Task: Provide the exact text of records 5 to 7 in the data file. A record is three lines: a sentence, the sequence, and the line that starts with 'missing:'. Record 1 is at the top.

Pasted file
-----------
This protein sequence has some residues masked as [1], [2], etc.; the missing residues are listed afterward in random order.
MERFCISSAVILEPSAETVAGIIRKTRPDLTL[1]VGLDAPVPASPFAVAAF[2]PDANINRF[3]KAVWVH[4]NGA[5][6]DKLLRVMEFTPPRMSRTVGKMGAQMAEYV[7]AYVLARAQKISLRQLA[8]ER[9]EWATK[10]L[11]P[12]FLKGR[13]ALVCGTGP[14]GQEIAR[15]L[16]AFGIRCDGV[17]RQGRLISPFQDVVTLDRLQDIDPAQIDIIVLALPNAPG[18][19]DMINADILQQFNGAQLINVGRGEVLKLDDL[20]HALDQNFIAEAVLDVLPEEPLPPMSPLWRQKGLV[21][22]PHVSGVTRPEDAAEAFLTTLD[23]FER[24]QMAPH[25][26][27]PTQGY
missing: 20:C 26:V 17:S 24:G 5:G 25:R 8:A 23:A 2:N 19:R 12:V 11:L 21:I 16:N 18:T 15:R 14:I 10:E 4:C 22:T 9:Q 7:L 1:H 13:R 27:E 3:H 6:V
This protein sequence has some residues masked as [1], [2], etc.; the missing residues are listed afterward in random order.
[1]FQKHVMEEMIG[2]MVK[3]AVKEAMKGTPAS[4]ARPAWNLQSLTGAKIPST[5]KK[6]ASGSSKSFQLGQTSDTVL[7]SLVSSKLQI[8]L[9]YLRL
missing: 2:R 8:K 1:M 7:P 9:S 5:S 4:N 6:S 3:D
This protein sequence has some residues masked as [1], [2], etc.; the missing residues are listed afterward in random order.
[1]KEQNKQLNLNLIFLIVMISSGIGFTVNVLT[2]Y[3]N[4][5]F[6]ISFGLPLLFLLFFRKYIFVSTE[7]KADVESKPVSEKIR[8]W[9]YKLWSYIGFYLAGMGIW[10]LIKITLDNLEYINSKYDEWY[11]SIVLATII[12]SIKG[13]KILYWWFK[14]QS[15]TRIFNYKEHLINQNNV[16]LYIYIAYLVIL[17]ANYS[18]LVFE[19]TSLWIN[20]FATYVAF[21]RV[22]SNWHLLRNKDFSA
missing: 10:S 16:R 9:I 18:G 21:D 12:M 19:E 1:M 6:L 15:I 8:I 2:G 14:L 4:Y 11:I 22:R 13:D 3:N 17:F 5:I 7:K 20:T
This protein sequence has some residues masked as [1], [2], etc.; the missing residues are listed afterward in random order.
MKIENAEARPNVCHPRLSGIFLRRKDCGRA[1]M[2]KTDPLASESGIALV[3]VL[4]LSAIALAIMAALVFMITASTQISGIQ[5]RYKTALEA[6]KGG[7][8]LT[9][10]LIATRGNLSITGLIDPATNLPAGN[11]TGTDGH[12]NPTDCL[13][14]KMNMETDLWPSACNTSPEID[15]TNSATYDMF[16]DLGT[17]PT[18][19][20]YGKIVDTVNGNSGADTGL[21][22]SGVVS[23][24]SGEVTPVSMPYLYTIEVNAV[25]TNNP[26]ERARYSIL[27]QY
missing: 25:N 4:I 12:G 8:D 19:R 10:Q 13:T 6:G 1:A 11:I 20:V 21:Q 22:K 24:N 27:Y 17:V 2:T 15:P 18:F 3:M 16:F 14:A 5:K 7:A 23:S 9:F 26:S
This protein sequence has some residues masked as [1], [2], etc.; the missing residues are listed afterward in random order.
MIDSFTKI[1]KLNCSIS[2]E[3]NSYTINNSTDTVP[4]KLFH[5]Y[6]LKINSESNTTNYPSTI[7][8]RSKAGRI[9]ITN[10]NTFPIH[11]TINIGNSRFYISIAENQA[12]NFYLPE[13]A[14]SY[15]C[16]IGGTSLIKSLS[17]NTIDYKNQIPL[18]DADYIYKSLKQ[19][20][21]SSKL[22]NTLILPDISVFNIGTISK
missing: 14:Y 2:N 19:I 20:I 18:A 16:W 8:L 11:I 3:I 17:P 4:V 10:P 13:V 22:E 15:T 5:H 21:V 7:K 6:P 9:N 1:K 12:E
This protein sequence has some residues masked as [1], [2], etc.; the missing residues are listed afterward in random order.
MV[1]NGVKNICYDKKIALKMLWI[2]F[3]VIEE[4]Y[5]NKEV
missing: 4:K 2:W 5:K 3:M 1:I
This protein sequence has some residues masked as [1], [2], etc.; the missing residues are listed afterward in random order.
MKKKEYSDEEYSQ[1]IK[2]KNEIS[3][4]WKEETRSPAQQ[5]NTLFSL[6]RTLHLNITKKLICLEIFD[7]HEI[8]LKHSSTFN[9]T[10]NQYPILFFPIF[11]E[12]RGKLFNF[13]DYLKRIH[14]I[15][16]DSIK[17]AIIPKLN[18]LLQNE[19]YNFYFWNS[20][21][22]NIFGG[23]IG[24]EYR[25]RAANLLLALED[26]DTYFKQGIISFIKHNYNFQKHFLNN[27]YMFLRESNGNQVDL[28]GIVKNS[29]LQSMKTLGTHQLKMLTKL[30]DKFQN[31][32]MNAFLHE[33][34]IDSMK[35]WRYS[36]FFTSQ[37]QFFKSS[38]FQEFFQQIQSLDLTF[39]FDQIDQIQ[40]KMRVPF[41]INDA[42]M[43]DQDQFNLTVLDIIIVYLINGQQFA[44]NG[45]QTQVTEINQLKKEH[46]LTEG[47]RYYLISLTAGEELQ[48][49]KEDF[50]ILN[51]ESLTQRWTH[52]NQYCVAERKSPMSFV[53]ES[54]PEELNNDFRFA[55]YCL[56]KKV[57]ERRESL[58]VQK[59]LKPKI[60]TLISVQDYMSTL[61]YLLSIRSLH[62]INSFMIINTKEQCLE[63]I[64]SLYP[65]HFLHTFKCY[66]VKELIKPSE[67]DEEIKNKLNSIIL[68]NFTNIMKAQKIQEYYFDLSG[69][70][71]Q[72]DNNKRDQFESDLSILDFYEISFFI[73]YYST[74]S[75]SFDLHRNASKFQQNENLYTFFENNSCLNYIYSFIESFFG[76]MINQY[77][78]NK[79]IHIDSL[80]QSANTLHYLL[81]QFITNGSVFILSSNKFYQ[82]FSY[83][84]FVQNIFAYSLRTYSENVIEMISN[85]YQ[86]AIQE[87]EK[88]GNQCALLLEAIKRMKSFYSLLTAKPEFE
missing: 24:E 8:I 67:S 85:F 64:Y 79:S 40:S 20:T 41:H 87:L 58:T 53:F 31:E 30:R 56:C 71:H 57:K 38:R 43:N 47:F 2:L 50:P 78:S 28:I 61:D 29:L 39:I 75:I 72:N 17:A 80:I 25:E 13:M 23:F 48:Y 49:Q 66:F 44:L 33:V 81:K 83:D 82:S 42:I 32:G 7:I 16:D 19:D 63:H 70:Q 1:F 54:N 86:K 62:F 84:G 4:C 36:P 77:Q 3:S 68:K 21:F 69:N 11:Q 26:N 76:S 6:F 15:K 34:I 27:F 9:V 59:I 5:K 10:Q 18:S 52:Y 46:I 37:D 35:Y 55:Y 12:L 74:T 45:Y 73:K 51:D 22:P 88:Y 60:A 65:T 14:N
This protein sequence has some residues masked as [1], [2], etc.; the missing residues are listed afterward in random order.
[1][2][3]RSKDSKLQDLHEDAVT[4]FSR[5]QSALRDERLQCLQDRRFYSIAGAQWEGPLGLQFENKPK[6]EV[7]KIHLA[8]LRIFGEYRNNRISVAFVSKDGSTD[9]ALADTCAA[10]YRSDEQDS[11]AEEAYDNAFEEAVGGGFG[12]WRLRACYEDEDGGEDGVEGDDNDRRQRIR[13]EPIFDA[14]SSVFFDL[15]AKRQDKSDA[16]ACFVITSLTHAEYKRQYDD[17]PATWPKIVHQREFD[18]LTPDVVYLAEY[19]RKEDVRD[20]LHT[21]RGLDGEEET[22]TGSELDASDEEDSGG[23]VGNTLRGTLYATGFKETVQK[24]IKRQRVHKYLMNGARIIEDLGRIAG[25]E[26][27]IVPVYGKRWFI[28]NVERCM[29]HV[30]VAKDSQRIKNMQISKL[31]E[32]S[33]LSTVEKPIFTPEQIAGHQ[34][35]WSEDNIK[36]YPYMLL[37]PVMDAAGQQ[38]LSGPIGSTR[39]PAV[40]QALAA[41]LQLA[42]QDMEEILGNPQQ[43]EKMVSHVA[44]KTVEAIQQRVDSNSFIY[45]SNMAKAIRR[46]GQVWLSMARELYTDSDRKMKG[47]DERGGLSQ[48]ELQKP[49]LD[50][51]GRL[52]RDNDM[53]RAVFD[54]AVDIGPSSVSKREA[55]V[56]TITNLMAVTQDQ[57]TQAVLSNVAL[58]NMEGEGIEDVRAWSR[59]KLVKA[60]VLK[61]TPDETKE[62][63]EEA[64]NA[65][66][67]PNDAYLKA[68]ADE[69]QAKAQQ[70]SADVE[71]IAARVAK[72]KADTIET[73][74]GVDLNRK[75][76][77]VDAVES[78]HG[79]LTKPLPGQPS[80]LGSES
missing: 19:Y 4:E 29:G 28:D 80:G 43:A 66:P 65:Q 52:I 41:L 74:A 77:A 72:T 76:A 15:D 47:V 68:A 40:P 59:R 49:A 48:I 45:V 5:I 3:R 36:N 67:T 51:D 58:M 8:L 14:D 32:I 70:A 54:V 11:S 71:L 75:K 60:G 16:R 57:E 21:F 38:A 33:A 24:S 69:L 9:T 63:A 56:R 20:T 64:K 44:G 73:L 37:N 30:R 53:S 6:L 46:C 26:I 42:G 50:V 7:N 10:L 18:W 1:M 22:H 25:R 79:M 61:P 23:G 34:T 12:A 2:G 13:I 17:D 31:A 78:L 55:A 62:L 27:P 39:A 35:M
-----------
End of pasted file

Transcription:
This protein sequence has some residues masked as [1], [2], etc.; the missing residues are listed afterward in random order.
MIDSFTKI[1]KLNCSIS[2]E[3]NSYTINNSTDTVP[4]KLFH[5]Y[6]LKINSESNTTNYPSTI[7][8]RSKAGRI[9]ITN[10]NTFPIH[11]TINIGNSRFYISIAENQA[12]NFYLPE[13]A[14]SY[15]C[16]IGGTSLIKSLS[17]NTIDYKNQIPL[18]DADYIYKSLKQ[19][20][21]SSKL[22]NTLILPDISVFNIGTISK
missing: 14:Y 2:N 19:I 20:I 18:A 16:W 8:L 11:I 3:I 17:P 4:V 10:P 13:V 22:E 15:T 5:H 21:V 7:K 6:P 9:N 1:K 12:E
This protein sequence has some residues masked as [1], [2], etc.; the missing residues are listed afterward in random order.
MV[1]NGVKNICYDKKIALKMLWI[2]F[3]VIEE[4]Y[5]NKEV
missing: 4:K 2:W 5:K 3:M 1:I
This protein sequence has some residues masked as [1], [2], etc.; the missing residues are listed afterward in random order.
MKKKEYSDEEYSQ[1]IK[2]KNEIS[3][4]WKEETRSPAQQ[5]NTLFSL[6]RTLHLNITKKLICLEIFD[7]HEI[8]LKHSSTFN[9]T[10]NQYPILFFPIF[11]E[12]RGKLFNF[13]DYLKRIH[14]I[15][16]DSIK[17]AIIPKLN[18]LLQNE[19]YNFYFWNS[20][21][22]NIFGG[23]IG[24]EYR[25]RAANLLLALED[26]DTYFKQGIISFIKHNYNFQKHFLNN[27]YMFLRESNGNQVDL[28]GIVKNS[29]LQSMKTLGTHQLKMLTKL[30]DKFQN[31][32]MNAFLHE[33][34]IDSMK[35]WRYS[36]FFTSQ[37]QFFKSS[38]FQEFFQQIQSLDLTF[39]FDQIDQIQ[40]KMRVPF[41]INDA[42]M[43]DQDQFNLTVLDIIIVYLINGQQFA[44]NG[45]QTQVTEINQLKKEH[46]LTEG[47]RYYLISLTAGEELQ[48][49]KEDF[50]ILN[51]ESLTQRWTH[52]NQYCVAERKSPMSFV[53]ES[54]PEELNNDFRFA[55]YCL[56]KKV[57]ERRESL[58]VQK[59]LKPKI[60]TLISVQDYMSTL[61]YLLSIRSLH[62]INSFMIINTKEQCLE[63]I[64]SLYP[65]HFLHTFKCY[66]VKELIKPSE[67]DEEIKNKLNSIIL[68]NFTNIMKAQKIQEYYFDLSG[69][70][71]Q[72]DNNKRDQFESDLSILDFYEISFFI[73]YYST[74]S[75]SFDLHRNASKFQQNENLYTFFENNSCLNYIYSFIESFFG[76]MINQY[77][78]NK[79]IHIDSL[80]QSANTLHYLL[81]QFITNGSVFILSSNKFYQ[82]FSY[83][84]FVQNIFAYSLRTYSENVIEMISN[85]YQ[86]AIQE[87]EK[88]GNQCALLLEAIKRMKSFYSLLTAKPEFE
missing: 24:E 8:I 67:S 85:F 64:Y 79:S 40:S 20:T 41:H 87:L 58:T 53:F 31:E 30:R 56:C 71:H 57:K 38:R 43:N 47:F 2:L 50:P 78:S 28:I 61:D 29:L 39:I 75:I 72:N 17:A 80:I 25:E 13:M 23:F 48:Y 49:Q 66:F 44:L 33:V 81:K 83:D 82:S 42:I 32:G 7:I 16:D 19:D 63:H 70:Q 1:F 54:N 86:K 62:F 84:G 4:C 36:P 77:Q 3:S 68:K 21:F 69:N 11:Q 26:N 76:S 6:F 15:K 34:I 27:F 9:V 59:I 5:K 10:Q 18:S 52:Y 46:I 37:D 35:Y 55:Y 12:L 74:T 45:Y 73:K 51:D 22:P 88:Y 60:A 65:T 14:N